For example, In 2018, Horstmann and is team ran an experiment to investigate whether people form emotional bonds with robots. 

Basically they investigated if it was harder for people to switch off a robot that was begging for it’s life than it was to switch off a silent robot of the same design.  I’m sure you won’t be too surprised to learn that, yes, on average, people found it a lot harder to switch off the robot that was begging for its life. 

In fact, the subjects found it quite stressful. Horstmann showed that people do form natural emotional bonds even when they know with 100% certainly that it’s just a machine, and not even a very intelligent one. 

And that’s important research. Where Horstmann goes horribly wrong, however, is in what he concludes from these findings.

When the Verge asked him what he thought about the fact that humans can and do form emotional bonds with machines and that we care for them, he answered:   

“I think it’s just something we have to get used to. … We react to socially because for hundreds of thousands of years, we were the only social beings on the planet. Now we’re not, and we have to adapt to it. It’s an unconscious reaction, but it can change.”

No. No! Bad human. Bad human!  It is not unconscious, and it absolutely does not have to change!

The answer to the observation that we feel emotion and empathy is absolutely not, that we need to train ourselves to suppress that empathy. That would lead us in exactly the wrong direction.

The solution to working with machines is not to repress our emotions and try to become more like machines, but to embrace our humanity and to create machines that are more like us. We are, at our core, emotional beings not logical ones. That is how we should, and how we do, interact with our world. 

The common objection here is that allowing machines to evoke emotions in us would leave us vulnerable to emotional manipulation. Which, is certainly true. That will definitely happen at some point. 

But that’s not really a big deal. We’ll handle it the same way we’ve handled everyone else who has been trying to emotionally manipulate us for thousands, perhaps tens of thousands of years. Emotional manipulation is not a new problem, and we humans are reasonably good at dealing with it. 

What we are not good at, however, in fact, what is deeply damaging, is trying to suppress our emotions and become more machine-like. That’s simply not how we are wired. 

Japan gets this, and you see it in the way people interact with machines here. You’ll never see people kicking a vending machine.

But the idea, the feeling, is universal. We are all willing to accept and care for machines when we are given the right opportunity. We are all not only capable of forming positive emotional bonds with machines, but actually want to do so.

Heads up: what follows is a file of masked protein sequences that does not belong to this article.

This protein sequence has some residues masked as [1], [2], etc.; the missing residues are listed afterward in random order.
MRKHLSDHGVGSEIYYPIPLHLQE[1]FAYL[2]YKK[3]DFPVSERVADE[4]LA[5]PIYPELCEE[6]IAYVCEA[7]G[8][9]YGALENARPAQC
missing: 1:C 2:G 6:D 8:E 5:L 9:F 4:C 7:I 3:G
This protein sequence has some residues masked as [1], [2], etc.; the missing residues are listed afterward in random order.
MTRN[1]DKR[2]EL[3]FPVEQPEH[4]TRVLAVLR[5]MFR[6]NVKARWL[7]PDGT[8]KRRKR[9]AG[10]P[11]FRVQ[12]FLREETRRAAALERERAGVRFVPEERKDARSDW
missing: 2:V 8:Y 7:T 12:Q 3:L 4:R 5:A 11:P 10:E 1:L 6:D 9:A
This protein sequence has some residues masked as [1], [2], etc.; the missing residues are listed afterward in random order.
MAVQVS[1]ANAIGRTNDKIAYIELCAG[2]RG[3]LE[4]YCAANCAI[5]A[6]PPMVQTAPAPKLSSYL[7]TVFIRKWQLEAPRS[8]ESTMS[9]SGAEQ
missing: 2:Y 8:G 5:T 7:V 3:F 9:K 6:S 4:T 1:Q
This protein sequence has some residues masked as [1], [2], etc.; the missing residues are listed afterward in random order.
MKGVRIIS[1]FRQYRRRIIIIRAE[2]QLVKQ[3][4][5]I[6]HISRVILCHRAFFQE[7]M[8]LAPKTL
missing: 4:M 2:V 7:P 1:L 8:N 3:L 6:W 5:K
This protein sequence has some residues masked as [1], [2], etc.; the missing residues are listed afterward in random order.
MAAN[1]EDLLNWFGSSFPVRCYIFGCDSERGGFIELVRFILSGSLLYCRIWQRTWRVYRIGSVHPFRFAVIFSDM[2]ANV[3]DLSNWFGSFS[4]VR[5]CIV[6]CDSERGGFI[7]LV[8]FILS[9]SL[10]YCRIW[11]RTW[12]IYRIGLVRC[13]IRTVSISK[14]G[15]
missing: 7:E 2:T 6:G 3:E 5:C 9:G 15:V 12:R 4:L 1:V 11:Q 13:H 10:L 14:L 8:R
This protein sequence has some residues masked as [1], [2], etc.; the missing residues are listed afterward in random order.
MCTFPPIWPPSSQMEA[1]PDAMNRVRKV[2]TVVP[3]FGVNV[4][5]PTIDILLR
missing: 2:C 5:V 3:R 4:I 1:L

Perhaps the archetypal example of this was the tamagotchi craze from 20 years ago. Over 75 million of those little tamagochi eggs have been sold, and literally, all they did was make the users care for a machine. Tens of millions of people have spent billions of hours interacting with a little machine that offered the users absolutely nothing — except the chance to care about something. To form an emotional bond. 

So right now, here in Japan, the Evocative Machines Project is a small group of founders, mad scientists hardware hackers, behavioral psychologists, who think evocative machines will make the world a much nicer place to live in, and we want to build that world. If that sounds interesting to you, send me an email at the Disrupting Japan site or drop by http://www.evocativemachines.com/ and let me know what you think.

This is the future. Evocative machines are the key to opening up a massive new wave of automation in every industry and a higher quality of life in general.

It’s going to come out of Japan first, and it’s going to change the world. 


If you want to talk more about our emotional connection to machines,  I would love to hear from you. So come by Disrupting japan.com /show182  and let’s talk about it. If you leave a comment I guarantee I will respond. I’ll also be updating the Evocative Machines website, so please check that out as well.
Hey, if you get the chance, please follow us on LinkedIn or leave a review on iTunes or your podcast platform of choice. Or you know, just like tell a friend about it. An honest recommendation means a lot.
But most of all, thanks for listening, and thank you for letting people interested in Japanese startups know about the show.
I’m Tim Romero and thanks for listening to Disrupting Japan.